2005 Salt Lake City Annual Meeting (October 16–19, 2005)

Paper No. 2
Presentation Time: 8:25 AM


SURPLESS, Benjamin E., Department of Geosciences, Trinity University, One Trinity Place, San Antonio, TX 78212 and MILLER, Elizabeth, Geological and Environmental Sciences, Stanford Univ, Stanford, CA 94305-2115, bsurples@trinity.edu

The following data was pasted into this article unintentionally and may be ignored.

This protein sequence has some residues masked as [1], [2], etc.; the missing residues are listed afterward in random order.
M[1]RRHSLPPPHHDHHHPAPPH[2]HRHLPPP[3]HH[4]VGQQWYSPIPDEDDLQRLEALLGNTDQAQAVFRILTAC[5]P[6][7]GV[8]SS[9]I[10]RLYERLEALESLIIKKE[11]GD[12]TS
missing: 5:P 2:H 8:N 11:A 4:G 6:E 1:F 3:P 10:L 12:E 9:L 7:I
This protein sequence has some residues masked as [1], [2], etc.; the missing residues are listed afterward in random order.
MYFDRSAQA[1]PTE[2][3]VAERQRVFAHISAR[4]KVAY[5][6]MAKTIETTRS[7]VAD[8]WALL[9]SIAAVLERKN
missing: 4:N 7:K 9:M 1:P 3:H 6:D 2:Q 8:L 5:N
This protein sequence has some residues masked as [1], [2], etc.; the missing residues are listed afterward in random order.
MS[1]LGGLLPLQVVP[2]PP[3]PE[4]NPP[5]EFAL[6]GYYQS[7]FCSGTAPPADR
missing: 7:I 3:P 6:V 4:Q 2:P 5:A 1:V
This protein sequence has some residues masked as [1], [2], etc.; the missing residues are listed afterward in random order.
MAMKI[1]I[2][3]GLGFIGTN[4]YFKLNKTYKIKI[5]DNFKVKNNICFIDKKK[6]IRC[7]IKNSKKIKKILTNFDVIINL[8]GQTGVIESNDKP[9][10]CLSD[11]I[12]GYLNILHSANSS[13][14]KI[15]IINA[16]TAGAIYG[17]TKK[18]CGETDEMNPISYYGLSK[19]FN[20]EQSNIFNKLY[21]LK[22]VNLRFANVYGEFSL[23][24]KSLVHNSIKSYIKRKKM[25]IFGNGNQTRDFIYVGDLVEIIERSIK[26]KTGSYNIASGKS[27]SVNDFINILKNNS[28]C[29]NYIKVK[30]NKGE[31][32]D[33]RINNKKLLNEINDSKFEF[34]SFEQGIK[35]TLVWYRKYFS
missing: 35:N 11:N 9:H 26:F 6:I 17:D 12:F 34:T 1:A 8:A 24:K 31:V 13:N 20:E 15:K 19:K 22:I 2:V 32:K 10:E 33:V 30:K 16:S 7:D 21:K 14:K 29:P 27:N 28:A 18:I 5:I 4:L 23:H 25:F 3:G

The Walker Lane, a zone of dextral motion on the western margin of the Basin and Range province, accommodates 15 - 25% of the differential motion between the Pacific and North American plates. At the latitude of Lake Tahoe, the Walker Lane has been considered a zone of transtension, with strain accommodated by dip-slip, strike-slip, and oblique-slip faults. Published GPS data, when combined with existing geologic and geophysical data, suggest that strain is strongly partitioned across the region. Dip-slip motion resulting in E-W extension is focused along the present-day margin of the Basin and Range and dextral strike-slip motion takes place across a discrete zone further east. GPS velocity vectors at this latitude (relative to stable North America) vary across four domains determined by consistent vector orientation. In Domain 1, east of the Walker Lane, components of GPS velocities average 3.0 mm/y west and 0.9 mm/y north. Domain 2 (easternmost Walker Lane) vectors display average velocity components of 4.6 mm/y west and 2.6 mm/y north; these indicate a relative motion between Domains 1 and 2 of 1.6 mm west and 1.7 mm/y north, consistent with previous transtensional interpretations. From the western edge of this domain to the western flank of the Wassuk Range, NV (Domain 3), GPS velocity components average 5.6 mm/y west and 6.4 mm/y north, demonstrating the dominance of dextral motion between Domains 2 and 3 (1.1 mm/y west and 3.7 mm/y north). Geologists have previously mapped dextral strike-slip faults between these domains, and the locus of this deformation is sub-parallel to the Central Nevada seismic belt. The westernmost domain (4), which includes the Sierra Nevada, displays average GPS velocity components of 10.5 mm/y west and 6.4 mm/y north, demonstrating the dominance of extension and virtual absence of dextral motion between domains (4.5 mm/y west; 0.0 mm/y north, relative to Domain 3). In addition, no significant dextral or oblique slip faults related to the Walker Lane have been mapped across Domain 4. In fact, geologic relations argue for dip-slip motion on all extensional faults back to 15 m.y.a. GPS and geologic data therefore constrain significant present-day dextral motion to a 75-km wide region to the east of the Wassuk Range, thus reducing the width of the Walker Lane at this latitude.